Vulnerable anteater species arrives at Yorkshire Wildlife Park
A new arrival from a French zoo has landed at Yorkshire Wildlife Park in the shape of giant anteater Tammy. The three-year-old female has been busy sniffing out food in bug-infested woodpiles after arriving from Zoo de la Barben, in Provence.Â Giant anteaters,Â can consume around 35,000 insects a day with their 60cm long tongues, are on the IUCN's list of vulnerable species with only 5,000 left in the wild.
The mammals' numbers are declining rapidly because of habitat loss and hunting in their native scrublands and rainforests of Central and South America.
Tammy will be a potential mate to Niki who has been at the park for 3 years as part of an international breeding programme.
'Tammy has been exploring her new reserve, foraging around in the woodpiles for insects we have spread out for her to help her settle in,' said Gemma Challis, an animal ranger at the park at Branton, near Doncaster.
'She is here as part of the breeding programme but we are taking things slowly and they have yet to go on their first date. But we hope that they will hit it off and breed in the future.'
Anteaters have a sharp sense of smell with their distinctive snout and have powerful claws to dig out ant and termite nests but they have no teeth so rely on a 60cm long tongue with extra sticky saliva to capture insects.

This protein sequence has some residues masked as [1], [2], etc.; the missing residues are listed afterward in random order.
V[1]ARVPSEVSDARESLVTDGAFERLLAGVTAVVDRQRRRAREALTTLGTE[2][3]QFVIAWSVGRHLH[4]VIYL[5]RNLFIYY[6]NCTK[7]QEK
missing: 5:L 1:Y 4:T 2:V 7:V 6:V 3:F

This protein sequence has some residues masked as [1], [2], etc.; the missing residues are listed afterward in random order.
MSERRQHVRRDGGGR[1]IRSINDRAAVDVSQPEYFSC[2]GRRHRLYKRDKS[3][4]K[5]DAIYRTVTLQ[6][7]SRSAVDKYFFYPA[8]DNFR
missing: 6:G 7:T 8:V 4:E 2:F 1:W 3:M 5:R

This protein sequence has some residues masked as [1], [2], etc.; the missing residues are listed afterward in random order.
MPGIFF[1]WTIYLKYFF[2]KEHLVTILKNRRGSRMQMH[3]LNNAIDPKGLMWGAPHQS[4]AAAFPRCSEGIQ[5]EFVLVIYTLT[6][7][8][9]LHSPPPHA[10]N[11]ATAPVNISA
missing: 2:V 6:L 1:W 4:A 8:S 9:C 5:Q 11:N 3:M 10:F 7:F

As it is quite difficult to source 35,000 ants every day, Tammy will be fed a substitute paste developed especially for anteaters. The anteaters also enjoy treats of avocado smoothies.
'Tammy's journey from France went extremely well and we are delighted to welcome her as a new addition to our anteater family,' said Debbie Porter, Animal Manager.
'Anteaters are mostly nocturnal but they do come out in the day so there will be plenty of chances for our visitors to see Tammy. Most people would recognize a picture of an anteater but very few have ever seen one and are fascinated when they see one in real life'.
YWP, which opened in 2009, is the UK's No. 1 walkthrough wildlife adventure and is home to some of the world's most endangered and beautiful animals, including Amur leopards and tigers, giant otters and polar bears. It is a major force in animal conservation and welfare and supports projects around the world that are protecting at risk species.